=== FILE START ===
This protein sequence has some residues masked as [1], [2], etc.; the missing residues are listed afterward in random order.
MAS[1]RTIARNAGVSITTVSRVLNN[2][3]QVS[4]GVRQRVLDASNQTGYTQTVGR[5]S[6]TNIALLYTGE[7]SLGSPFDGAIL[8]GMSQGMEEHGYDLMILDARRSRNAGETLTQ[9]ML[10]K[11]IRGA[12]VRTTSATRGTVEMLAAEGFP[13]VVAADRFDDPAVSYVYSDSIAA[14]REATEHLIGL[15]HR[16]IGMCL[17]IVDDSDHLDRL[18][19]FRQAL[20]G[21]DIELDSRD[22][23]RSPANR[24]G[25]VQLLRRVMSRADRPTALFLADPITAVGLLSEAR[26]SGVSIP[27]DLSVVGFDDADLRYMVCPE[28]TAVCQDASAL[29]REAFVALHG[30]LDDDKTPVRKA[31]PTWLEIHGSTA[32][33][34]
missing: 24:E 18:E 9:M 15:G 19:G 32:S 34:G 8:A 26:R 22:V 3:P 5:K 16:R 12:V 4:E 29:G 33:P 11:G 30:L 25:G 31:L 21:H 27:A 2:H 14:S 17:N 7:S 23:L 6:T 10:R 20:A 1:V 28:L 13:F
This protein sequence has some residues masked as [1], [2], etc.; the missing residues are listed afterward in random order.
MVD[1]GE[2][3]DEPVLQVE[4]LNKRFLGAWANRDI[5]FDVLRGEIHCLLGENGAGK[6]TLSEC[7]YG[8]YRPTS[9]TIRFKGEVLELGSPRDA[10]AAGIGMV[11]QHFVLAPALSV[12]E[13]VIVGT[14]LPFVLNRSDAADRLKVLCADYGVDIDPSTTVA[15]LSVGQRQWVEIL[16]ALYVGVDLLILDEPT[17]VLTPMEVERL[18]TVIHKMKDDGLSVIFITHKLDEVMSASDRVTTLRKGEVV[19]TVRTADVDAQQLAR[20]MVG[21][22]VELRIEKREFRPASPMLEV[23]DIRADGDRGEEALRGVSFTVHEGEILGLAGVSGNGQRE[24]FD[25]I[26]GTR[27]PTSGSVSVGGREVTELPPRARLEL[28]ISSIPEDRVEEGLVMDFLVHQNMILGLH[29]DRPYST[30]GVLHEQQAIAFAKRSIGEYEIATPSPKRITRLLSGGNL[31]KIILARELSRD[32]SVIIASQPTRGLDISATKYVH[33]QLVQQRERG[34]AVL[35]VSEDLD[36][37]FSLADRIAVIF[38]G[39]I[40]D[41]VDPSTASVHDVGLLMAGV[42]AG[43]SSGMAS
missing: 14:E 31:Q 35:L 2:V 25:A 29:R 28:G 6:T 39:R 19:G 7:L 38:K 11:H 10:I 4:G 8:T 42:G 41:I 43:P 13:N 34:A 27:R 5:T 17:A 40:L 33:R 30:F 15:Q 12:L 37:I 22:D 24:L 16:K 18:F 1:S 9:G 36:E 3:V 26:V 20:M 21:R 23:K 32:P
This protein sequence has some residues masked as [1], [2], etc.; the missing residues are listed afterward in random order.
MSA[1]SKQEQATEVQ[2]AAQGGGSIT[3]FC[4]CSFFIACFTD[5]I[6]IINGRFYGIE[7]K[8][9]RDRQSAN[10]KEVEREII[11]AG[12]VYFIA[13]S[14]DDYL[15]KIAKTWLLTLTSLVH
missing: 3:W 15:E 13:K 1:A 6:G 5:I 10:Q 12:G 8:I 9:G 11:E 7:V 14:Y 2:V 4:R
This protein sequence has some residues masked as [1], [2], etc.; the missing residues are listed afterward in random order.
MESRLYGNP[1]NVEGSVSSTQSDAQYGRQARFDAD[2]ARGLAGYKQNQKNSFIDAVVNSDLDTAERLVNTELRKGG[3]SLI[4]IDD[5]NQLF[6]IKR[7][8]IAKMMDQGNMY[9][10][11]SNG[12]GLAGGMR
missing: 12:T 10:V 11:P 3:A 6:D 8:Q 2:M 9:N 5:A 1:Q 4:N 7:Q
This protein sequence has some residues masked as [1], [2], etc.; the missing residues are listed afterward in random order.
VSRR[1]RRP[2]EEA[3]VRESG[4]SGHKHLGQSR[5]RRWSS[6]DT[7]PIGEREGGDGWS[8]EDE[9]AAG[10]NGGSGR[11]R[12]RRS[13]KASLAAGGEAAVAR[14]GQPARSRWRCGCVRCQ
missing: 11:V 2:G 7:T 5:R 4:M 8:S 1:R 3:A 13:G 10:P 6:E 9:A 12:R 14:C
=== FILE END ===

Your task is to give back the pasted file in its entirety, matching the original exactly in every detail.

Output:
This protein sequence has some residues masked as [1], [2], etc.; the missing residues are listed afterward in random order.
MAS[1]RTIARNAGVSITTVSRVLNN[2][3]QVS[4]GVRQRVLDASNQTGYTQTVGR[5]S[6]TNIALLYTGE[7]SLGSPFDGAIL[8]GMSQGMEEHGYDLMILDARRSRNAGETLTQ[9]ML[10]K[11]IRGA[12]VRTTSATRGTVEMLAAEGFP[13]VVAADRFDDPAVSYVYSDSIAA[14]REATEHLIGL[15]HR[16]IGMCL[17]IVDDSDHLDRL[18][19]FRQAL[20]G[21]DIELDSRD[22][23]RSPANR[24]G[25]VQLLRRVMSRADRPTALFLADPITAVGLLSEAR[26]SGVSIP[27]DLSVVGFDDADLRYMVCPE[28]TAVCQDASAL[29]REAFVALHG[30]LDDDKTPVRKA[31]PTWLEIHGSTA[32][33][34]
missing: 24:E 18:E 9:M 15:G 19:G 32:S 34:G 8:A 26:R 22:V 3:P 5:K 16:R 12:V 4:E 29:G 33:P 11:G 30:L 25:G 31:L 21:H 27:A 2:H 14:S 17:N 7:S 23:L 6:T 10:R 20:A 1:V 28:L 13:F
This protein sequence has some residues masked as [1], [2], etc.; the missing residues are listed afterward in random order.
MVD[1]GE[2][3]DEPVLQVE[4]LNKRFLGAWANRDI[5]FDVLRGEIHCLLGENGAGK[6]TLSEC[7]YG[8]YRPTS[9]TIRFKGEVLELGSPRDA[10]AAGIGMV[11]QHFVLAPALSV[12]E[13]VIVGT[14]LPFVLNRSDAADRLKVLCADYGVDIDPSTTVA[15]LSVGQRQWVEIL[16]ALYVGVDLLILDEPT[17]VLTPMEVERL[18]TVIHKMKDDGLSVIFITHKLDEVMSASDRVTTLRKGEVV[19]TVRTADVDAQQLAR[20]MVG[21][22]VELRIEKREFRPASPMLEV[23]DIRADGDRGEEALRGVSFTVHEGEILGLAGVSGNGQRE[24]FD[25]I[26]GTR[27]PTSGSVSVGGREVTELPPRARLEL[28]ISSIPEDRVEEGLVMDFLVHQNMILGLH[29]DRPYST[30]GVLHEQQAIAFAKRSIGEYEIATPSPKRITRLLSGGNL[31]KIILARELSRD[32]SVIIASQPTRGLDISATKYVH[33]QLVQQRERG[34]AVL[35]VSEDLD[36][37]FSLADRIAVIF[38]G[39]I[40]D[41]VDPSTASVHDVGLLMAGV[42]AG[43]SSGMAS
missing: 14:E 31:Q 35:L 2:V 25:A 29:R 28:G 6:T 39:R 19:G 7:L 38:K 11:H 10:I 4:G 8:T 42:G 41:I 43:P 13:N 34:A 27:R 5:T 17:A 40:L 33:R 30:F 15:Q 12:L 37:I 22:D 24:L 16:K 18:F 1:S 9:G 36:E 3:V 26:V 20:M 21:R 23:K 32:P
This protein sequence has some residues masked as [1], [2], etc.; the missing residues are listed afterward in random order.
MSA[1]SKQEQATEVQ[2]AAQGGGSIT[3]FC[4]CSFFIACFTD[5]I[6]IINGRFYGIE[7]K[8][9]RDRQSAN[10]KEVEREII[11]AG[12]VYFIA[13]S[14]DDYL[15]KIAKTWLLTLTSLVH
missing: 3:W 15:E 13:K 1:A 6:G 5:I 10:Q 12:G 8:I 9:G 11:E 7:V 14:Y 2:V 4:R
This protein sequence has some residues masked as [1], [2], etc.; the missing residues are listed afterward in random order.
MESRLYGNP[1]NVEGSVSSTQSDAQYGRQARFDAD[2]ARGLAGYKQNQKNSFIDAVVNSDLDTAERLVNTELRKGG[3]SLI[4]IDD[5]NQLF[6]IKR[7][8]IAKMMDQGNMY[9][10][11]SNG[12]GLAGGMR
missing: 12:T 10:V 11:P 3:A 6:D 8:Q 2:M 9:N 5:A 1:Q 4:N 7:Q
This protein sequence has some residues masked as [1], [2], etc.; the missing residues are listed afterward in random order.
VSRR[1]RRP[2]EEA[3]VRESG[4]SGHKHLGQSR[5]RRWSS[6]DT[7]PIGEREGGDGWS[8]EDE[9]AAG[10]NGGSGR[11]R[12]RRS[13]KASLAAGGEAAVAR[14]GQPARSRWRCGCVRCQ
missing: 11:V 2:G 7:T 5:R 4:M 8:S 1:R 3:A 13:G 10:P 6:E 9:A 12:R 14:C